Public toilets in shops and other buildings need better design and signage so that people with dementia can use them more easily, a group of experts in the condition has said, as they called on retailers and public bodies to take simple steps that can make a big difference.
The sixteen experts make the call in a letter published in medical journal The Lancet. They include academics, clinicians and design experts, led by Swansea University dementia researcher Professor Andrea Tales and colleagues.
In their letter, the experts argue that public toilets need to be properly accessible to people with dementia. Otherwise, people with the condition, even in its early stages, are likely to be less willing to leave the house. This restricts their opportunities and quality of life, and can make social isolation and loneliness worse. It also means shops and attractions are missing out on potential customers.
Taking action now is particularly important because the number of people living with dementia is rising fast, as people live longer.
- Wales has the highest percentage of people with dementia in the UK.
- Over 850,000 people live with dementia in the UK and this is predicted to rise to over 2 million by 2051 as the population is ageing.
- It is estimated that there is a new case of dementia somewhere in the world every 4 seconds.
Professor Andrea Tales of Swansea University explained why design and signage are so crucial:
“Research evidence shows that dementia can damage the attention system, not just the memory. This means people with the condition are less able to process the information around them, and to filter out things which are irrelevant.
This is why the design of public toilets and signage are especially important in making them more accessible to people with dementia.
There are good design guidelines already available. As for signage, simple steps can make a big difference. Take a look around. Try out how easy it is to find your way out of the toilet facilities. Ask someone who doesn't work there. If necessary put up a simple “Way Out” sign”.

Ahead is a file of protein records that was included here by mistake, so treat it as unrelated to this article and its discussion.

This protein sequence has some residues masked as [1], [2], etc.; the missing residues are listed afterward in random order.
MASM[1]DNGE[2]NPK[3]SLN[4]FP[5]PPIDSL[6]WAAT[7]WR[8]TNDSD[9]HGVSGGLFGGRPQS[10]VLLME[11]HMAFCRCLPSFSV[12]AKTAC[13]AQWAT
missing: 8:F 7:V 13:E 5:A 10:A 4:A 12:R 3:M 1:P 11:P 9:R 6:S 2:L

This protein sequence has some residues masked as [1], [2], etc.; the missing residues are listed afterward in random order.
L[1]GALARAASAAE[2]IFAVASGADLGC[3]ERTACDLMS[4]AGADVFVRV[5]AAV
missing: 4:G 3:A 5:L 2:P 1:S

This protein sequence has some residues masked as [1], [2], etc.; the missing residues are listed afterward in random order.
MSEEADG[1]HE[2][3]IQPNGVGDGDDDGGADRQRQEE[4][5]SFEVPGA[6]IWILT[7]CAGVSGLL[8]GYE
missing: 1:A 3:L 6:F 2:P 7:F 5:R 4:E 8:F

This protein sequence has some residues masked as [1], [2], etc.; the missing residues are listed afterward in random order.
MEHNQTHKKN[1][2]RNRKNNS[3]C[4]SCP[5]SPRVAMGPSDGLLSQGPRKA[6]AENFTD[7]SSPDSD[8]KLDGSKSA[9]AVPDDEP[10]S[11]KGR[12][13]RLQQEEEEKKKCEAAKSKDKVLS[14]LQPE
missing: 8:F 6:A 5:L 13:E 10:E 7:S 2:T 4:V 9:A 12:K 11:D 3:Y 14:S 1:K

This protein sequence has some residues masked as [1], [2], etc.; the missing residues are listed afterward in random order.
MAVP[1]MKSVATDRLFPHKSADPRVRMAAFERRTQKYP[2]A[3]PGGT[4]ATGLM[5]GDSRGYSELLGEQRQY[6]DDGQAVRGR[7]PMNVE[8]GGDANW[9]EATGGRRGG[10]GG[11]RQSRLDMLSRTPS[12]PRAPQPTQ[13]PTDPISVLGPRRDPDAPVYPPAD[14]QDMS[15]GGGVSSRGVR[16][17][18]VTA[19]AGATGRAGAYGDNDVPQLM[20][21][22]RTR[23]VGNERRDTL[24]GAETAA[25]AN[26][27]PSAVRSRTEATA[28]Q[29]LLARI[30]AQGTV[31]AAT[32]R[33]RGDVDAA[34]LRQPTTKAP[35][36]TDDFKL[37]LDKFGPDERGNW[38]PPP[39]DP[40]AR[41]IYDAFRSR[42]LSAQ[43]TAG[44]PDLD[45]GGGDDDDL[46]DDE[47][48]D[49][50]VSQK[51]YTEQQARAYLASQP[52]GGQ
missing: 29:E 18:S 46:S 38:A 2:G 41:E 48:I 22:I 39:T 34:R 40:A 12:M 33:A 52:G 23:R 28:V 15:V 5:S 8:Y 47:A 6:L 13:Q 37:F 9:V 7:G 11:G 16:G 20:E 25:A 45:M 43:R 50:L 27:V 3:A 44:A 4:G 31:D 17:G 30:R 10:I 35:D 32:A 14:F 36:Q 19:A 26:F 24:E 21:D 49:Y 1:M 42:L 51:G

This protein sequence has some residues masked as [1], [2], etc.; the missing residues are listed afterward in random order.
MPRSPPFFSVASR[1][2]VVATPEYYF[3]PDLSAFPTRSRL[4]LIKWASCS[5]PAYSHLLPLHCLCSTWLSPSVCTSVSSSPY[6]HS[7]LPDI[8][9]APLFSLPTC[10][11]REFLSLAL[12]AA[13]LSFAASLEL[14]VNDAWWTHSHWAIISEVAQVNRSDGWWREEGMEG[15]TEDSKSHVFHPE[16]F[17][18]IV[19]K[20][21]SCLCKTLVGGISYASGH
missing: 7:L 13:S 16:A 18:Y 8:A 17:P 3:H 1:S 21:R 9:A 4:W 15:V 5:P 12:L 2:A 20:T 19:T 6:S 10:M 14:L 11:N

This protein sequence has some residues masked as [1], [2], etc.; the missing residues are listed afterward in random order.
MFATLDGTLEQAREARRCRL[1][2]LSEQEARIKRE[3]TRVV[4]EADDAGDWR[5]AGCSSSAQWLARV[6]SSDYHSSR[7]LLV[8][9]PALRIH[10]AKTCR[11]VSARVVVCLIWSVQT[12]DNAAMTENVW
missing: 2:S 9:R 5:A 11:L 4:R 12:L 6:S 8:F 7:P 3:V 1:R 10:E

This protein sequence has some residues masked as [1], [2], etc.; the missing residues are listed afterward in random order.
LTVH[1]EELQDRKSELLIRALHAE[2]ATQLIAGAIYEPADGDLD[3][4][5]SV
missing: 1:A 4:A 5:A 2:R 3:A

Design guidelines for making public toilets more dementia-friendly include: using familiar or automatic flush systems, non-reflective surfaces, good lighting, contrast between doors and surroundings and between the toilet and toilet seat, sinks that do not resemble urinals, well labelled taps and soap dispensers, and the careful placing of mirrors.
The team explain in their letter why signage needs to be clear and uncluttered:
“A fire exit sign showing someone running with a directional arrow is also easily misunderstood as an exit sign, which can result in misdirection with people ending up outside the building and, in some cases, wandering on to a road.
Similarly, doors that are both a fire exit and the route back to a public area can cause confusion, and might elicit a reluctance to open them, primarily because of the fear of setting off a fire alarm.”
Dr Judy Haworth, a specialist in dementia at North Bristol NHS Trust, and one of the signatories to the letter to The Lancet, cited a comment made about the toilets in her hospital’s own emergency department by someone caring for a person with dementia:
“Not sure where exactly to go; couldn’t see a sign and when you get there the signs for male and female were too high and the doors were plain. It looked like any door - no clue it was to a toilet. It just added to an already stressful occasion. You need to be close to see the sign.”
Dr Haworth said that the hospital has now introduced new larger signs for the toilets, and positioned them lower. It also now has pictures and words displayed on the door.
Dr Tony Bayer from the School of Medicine at Cardiff University, another of the experts signing the letter, said:
“People with Alzheimer's disease are easily disorientated when there's a need to work things out on their own. Clear direction signs and colour contrasts make a trip to the toilet less stressful for everyone - and cost nothing.”
Other Swansea University researchers signing the letter are Professor Vanessa Burholt and Dr Paul Nash of the Centre for Innovative Ageing, and Dr Amy Jenkins, an expert in Alzheimer’s.
Swansea University also hosts a pan-Wales Centre for Ageing and Dementia Research, which combines research policy and practice in the field. Led by Professor Vanessa Burholt, the Centre carries out work on the environments of ageing and how to make these more dementia-friendly.
Swansea also has a dementia research group in the Department of Psychology, directed by Prof Andrea Tales.
Concluding their letter, the dementia experts underline that the problem is pressing, but the solutions are relatively simple:
“People living with dementia, with arguably some of the greatest need to quickly find, use, and safely exit a public toilet, have some of the greatest difficulties in doing so. Sometimes there are distressing consequences that can have a detrimental impact on confidence, levels of anxiety, and quality of life.
Effective intervention, such as putting up clear exit signs, should be simple and will benefit everyone and not just those with dementia. The key is for the public and professionals to raise awareness and to pressure retail and public bodies to take prompt corrective action.”
- Friday 11 August 2017 15.28 GMT
- Friday 11 August 2017 15.40 GMT
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